Active cruise control systems: Road trip tech series #1
Long live the road trip! According to recent BCAA survey, a large majority of British Columbia motorists plan on taking a driving vacation this summer.
Despite the price of gas hovering above $1.35 per litre, more than half of B.C. drivers surveyed refused to let the high gas prices deter them from hitting the road this summer.
Fatigue on long drives, especially on straight highway stretches, can result in inadequate following distances and inattentiveness on the part of the driver. Conversely, unexpected abrupt traffic standstills are the most common causes of rear-end collisions.
While most drivers recognize the important of planning ahead, such as servicing a vehicle before a road trip, auto manufacturers have also been adding new technology to their vehicles to make driving on the highway easier and, more importantly, safer for everyone.
In this three-part series, I’ll be taking a closer look at three of the latest and most popular driver aid systems.
To start us off, let’s take a closer look at Adaptive Cruise Control (ACC) systems.
Initially launched in 1999 in the $120,000+ Mercedes-Benz S-Class flagship luxury sedan, ACC is an advanced cruise control system that typically uses a laser or radar sensor setup to monitor traffic ahead.
Over 16 years since its debut, the price of this safety and convenience feature has come down dramatically and the technology is no longer limited to just luxury vehicles.
The technology behind it
ACC measures distance as a function of speed and can monitor the traffic ahead while ignoring stationary objects such as road signs and telephone poles. The system slows down or speeds your car up automatically to keep pace with the car in front of you at a set distance and maximum speed. More sophisticated systems can even apply the brakes to slow the car down to a dead stop.
ACC can also determine how fast the vehicle is approaching the vehicle ahead. For example, when approaching a lead vehicle at a high rate of speed, the system will activate sooner than when approaching slower.
Two types of systems available:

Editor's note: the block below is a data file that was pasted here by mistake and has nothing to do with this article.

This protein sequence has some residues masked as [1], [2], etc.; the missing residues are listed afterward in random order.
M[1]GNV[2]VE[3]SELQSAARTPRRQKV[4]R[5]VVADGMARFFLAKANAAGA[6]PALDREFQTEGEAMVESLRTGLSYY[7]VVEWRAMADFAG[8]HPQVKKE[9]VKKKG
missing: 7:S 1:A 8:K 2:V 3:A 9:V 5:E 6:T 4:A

A “full range” system uses long-range radar/laser to see vehicles up to 600 feet ahead, which is equivalent to about six to seven seconds of lead time at highway speeds. This system also uses short-range radar/laser for a closer distances out to about 100 feet, or one second of lead time.
A second less expensive type of system is called “partial ACC,” and only works at up to 600 feet ahead.
As it uses both short and long range sensors, full range systems can also follow cars at low speeds during bumper-to-bumper traffic, helping the driver to creep forward without significant intervention of the throttle or brake pedals.
In contrast, partial systems can only operate at highway speeds and don’t necessarily have the ability to apply full braking power.
A few examples:
Infiniti’s Intelligent Cruise Control system is an example of a full range system that uses laser-based sensors located in the front bumper to detect and control vehicle speed up to 145 km/hr.
Infiniti’s system can not only maintain a set distance to the vehicle in front, but also intervene to prevent a collision even if it means applying full braking effort to bring the car to a complete stop. The system is sophisticated enough to see not just one car ahead, but the car in front of that car too.
BMW boasts that their full range system uses high-performance radar sensors that are heated in cold weather, ensuring year-round operation. On curves, BMW's Active Cruise Control even uses data from the Dynamic Stability Control and navigation systems to calculate whether the cruise speed needs to be adjusted, and to determine whether vehicles in the radar's field are in the same or a neighbouring lane!
Mazda’s Radar Cruise Control, in contrast, is a partial ACC system that uses millimetre wave radar to detect the relative speed and distance to the car ahead. It then automatically adjusts and maintains a safe following distance from the car in front.
Like Infiniti’s system, it is designed to relieve some of the burden of the driver on long drives and on highways. However because it is a less sophisticated partial ACC system, it does not have the stop-and-go traffic creep feature that the Infiniti’s full range system offers, nor can it apply 100% braking effort.
Still no substitute for driver attention
While these systems are designed to reduce the risk of accidents by maintaining a safe following distance from the car in front, the systems have their limitations.
In poor weather conditions, snow can obstruct the laser sensors leaving them “blind.” Laser-based systems are typically also affected by other inclement weather conditions such as heavy rain and fog. Because radar-based systems use radio waves (rather than light), they’re more forgiving in poor weather conditions.
No safety system or combination of such systems can prevent all accidents, and it’s important to note that while useful as driver aids, these systems are not a replacement for safe and attentive driving.
Regardless, if you do a lot of highway miles or long trips where your reflexes are dulled from long consecutive hours of driving, or if your commute involves rush hour traffic, you may want to consider a car with ACC for your next vehicle!